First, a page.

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Help your child a keep a gratitude journal

Kids can learn to be thankful by using a gratitude journal

Kids can learn to be thankful by using a gratitude journal

Have you ever kept a gratitude journal? As in a place to keep a running list of things you are thankful for in your day? I have kept a gratitude journal on and off over the last decade. With all the stressful things happening in the world recently I am revisiting the practice. It helps me keep perspective of all the good things (and people) I have in my life. For me, when I see a list of good things that happened during the day, the small stuff like spilled coffee, or the guy that just ignored the stop sign on my kids bus seems less annoying. 

One evening as I was jotting down a few quick notes about my day I started thinking, what if my kids kept a gratitude journal? I talk to them often about gratitude and I ask them to list things they are grateful for at the end of each day. But would it help them be more grateful and even peaceful if they began keeping track of specific things to be thankful for? My guess is they aren't going to grow a deeper appreciation over night, but it may help set the foundation for positive daily reflection.

READ MORE: 5 essential G's for the holidays

According to Forbes it is scientifically proven that people who keep a gratitude journal are mentally healthier, are more resilient, have better self-esteem, greater empathy and can be less aggressive. It also helps people recognize others for their contributions and kindness. These are all things I want for myself and my kids.

Keeping a gratitude journal is easy and you won’t need to spend a lot to make one. You can go super simple and buy a pretty notebook, or get fancy with a 3-ring binder filled with drawing pages, writing prompts and blank pages for thoughts. Pinterest is filled with free printable gratitude journal pages you can create your own notebook with.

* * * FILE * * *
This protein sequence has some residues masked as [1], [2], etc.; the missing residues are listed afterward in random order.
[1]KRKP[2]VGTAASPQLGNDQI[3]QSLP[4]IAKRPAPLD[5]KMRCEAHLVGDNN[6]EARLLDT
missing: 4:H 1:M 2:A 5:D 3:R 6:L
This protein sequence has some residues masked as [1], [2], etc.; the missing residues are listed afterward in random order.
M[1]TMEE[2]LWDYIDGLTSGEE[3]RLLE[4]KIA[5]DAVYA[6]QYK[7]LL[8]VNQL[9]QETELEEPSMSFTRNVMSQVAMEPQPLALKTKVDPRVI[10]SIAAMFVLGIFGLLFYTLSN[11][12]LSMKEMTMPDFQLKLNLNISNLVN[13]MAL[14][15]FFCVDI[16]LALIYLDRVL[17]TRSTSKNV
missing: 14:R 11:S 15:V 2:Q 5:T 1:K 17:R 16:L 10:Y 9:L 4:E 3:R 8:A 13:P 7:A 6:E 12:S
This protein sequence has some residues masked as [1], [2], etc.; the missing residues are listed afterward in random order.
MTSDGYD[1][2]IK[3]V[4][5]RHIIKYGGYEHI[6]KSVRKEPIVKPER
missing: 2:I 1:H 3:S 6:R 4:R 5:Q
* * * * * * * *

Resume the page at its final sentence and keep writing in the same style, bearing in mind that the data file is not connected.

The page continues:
To get started each day it might help for younger kids to have specific topics to to write about whereas older children may be able to run with a simple prompt of “Today I am grateful for ______.” And sometimes we all just need a little inspiration to get us stared. So here is a list of writing prompts that will help you or your child to focus on some things to be thankful for.

Today I am grateful for my friend ______ because _____.

Today I am grateful for my sister/brother because she ______.

Today I am grateful for my mom because she did______ for me.

Today I am grateful that my dad ______________.

Today I am grateful for my teacher because ________.

One really wonderful thing that happened at school today is _______.

One unexpected thing that happened today is _______.

One compliment I gave someone today ____________.

One nice thing someone said to me today is _____________.

What I love most about myself today is _________.

Today I smiled when I _________.

I felt really good when _____________.

Gratitude journals also provide a creative safe space for kids to doodle, draw out their thoughts, keep inspirational quotes in and write positive affirmations about themselves (almost like a diary but only for positive, happy thoughts). The ideal time to write in your journal is before bed, but really starting the day with gratitude can be great too. It isn’t about a perfect time of day, or cramming one more thing into your daily to-do list. Instead it is about making it at mindful habit to revisit the positive things that happened during the day. 

Have you tried using a gratitude journal before?

The Whatever Mom is a full-time wife and twin mama living on coffee and wine. She enjoys the pure rush of cleaning the BIG potty between loads of laundry. It is her dream that moms everywhere accept and embrace the Whatever Mom philosophy which can be found here. You can also find her musings and popular shares on Facebook and Twitter. Stay up to date with her creative ideas and outings on Pinterest. 

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